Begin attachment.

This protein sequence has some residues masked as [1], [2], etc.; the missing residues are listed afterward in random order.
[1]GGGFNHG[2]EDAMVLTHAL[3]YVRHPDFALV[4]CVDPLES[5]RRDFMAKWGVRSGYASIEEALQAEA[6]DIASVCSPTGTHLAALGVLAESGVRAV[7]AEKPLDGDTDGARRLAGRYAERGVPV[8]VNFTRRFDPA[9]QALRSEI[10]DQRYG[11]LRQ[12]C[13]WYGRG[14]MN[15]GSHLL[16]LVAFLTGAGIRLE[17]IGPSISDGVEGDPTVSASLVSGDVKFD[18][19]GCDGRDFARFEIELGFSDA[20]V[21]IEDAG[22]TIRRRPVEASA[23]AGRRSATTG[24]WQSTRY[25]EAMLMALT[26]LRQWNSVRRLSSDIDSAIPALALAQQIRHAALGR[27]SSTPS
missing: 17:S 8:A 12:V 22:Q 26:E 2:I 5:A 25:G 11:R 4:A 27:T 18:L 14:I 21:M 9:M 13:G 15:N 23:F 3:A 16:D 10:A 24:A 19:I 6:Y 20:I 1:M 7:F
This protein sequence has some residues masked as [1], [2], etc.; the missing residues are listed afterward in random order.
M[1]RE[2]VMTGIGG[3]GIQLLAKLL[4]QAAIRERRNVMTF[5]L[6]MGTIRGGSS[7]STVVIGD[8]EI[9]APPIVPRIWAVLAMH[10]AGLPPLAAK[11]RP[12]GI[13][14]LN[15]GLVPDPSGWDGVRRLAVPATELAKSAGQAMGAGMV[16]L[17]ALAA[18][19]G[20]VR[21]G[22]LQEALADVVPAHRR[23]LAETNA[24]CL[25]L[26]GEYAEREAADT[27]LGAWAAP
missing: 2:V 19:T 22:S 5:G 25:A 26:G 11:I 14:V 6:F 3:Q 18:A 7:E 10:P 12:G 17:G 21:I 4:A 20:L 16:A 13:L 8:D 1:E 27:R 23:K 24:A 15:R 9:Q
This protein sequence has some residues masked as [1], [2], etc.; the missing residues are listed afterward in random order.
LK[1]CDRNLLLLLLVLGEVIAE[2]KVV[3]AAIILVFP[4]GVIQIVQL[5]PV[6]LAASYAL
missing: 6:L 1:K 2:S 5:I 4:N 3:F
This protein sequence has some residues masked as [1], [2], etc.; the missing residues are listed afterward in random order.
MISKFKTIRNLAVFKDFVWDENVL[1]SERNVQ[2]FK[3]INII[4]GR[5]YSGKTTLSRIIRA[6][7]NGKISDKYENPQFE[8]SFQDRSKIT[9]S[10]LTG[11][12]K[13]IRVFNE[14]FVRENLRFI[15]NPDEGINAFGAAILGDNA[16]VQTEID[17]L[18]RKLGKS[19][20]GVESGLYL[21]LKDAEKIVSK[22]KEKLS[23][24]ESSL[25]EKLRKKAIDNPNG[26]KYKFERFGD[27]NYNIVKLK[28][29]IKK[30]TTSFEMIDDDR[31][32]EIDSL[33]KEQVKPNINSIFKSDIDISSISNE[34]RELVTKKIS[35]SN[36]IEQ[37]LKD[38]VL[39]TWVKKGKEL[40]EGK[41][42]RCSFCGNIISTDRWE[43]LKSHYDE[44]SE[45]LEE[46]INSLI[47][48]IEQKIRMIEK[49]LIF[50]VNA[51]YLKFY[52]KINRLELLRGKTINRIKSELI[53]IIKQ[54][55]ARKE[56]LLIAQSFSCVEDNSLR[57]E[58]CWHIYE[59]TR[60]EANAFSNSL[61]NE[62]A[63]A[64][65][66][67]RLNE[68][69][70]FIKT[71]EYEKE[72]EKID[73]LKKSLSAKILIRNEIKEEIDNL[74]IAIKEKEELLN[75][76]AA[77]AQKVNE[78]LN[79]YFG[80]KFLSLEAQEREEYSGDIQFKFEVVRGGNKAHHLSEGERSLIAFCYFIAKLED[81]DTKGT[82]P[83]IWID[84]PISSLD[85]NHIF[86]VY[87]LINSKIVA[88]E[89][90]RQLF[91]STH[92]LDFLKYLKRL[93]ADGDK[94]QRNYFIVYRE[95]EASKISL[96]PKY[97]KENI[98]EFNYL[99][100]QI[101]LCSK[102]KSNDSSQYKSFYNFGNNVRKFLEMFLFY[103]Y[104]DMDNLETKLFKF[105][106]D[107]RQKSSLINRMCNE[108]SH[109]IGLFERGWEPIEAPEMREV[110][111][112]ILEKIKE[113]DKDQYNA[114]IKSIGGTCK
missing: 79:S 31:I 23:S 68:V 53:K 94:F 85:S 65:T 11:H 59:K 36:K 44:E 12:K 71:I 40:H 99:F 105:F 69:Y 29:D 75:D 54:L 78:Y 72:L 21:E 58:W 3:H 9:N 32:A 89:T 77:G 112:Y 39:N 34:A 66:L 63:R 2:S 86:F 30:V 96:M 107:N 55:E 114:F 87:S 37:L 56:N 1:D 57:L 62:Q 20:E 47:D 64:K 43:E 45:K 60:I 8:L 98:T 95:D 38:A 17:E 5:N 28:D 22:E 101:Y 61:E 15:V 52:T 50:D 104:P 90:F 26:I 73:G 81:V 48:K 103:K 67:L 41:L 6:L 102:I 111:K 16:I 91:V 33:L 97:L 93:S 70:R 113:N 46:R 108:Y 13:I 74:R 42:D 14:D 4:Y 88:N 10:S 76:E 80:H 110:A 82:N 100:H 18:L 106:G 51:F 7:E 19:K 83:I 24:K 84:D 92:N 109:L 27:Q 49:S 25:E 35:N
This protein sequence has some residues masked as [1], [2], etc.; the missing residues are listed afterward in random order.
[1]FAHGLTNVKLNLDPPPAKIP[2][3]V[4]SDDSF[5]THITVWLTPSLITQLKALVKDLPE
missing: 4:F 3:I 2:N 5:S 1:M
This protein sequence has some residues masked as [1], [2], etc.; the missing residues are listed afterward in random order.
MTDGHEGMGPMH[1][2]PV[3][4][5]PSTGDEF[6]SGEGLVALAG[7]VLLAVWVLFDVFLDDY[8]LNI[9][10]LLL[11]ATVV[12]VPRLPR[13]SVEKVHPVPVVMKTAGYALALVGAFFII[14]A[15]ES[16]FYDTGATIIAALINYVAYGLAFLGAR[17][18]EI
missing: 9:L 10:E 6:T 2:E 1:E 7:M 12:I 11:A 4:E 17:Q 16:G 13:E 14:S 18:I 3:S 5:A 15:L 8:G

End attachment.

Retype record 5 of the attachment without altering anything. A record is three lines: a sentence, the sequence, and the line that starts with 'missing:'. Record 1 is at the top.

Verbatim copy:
This protein sequence has some residues masked as [1], [2], etc.; the missing residues are listed afterward in random order.
[1]FAHGLTNVKLNLDPPPAKIP[2][3]V[4]SDDSF[5]THITVWLTPSLITQLKALVKDLPE
missing: 4:F 3:I 2:N 5:S 1:M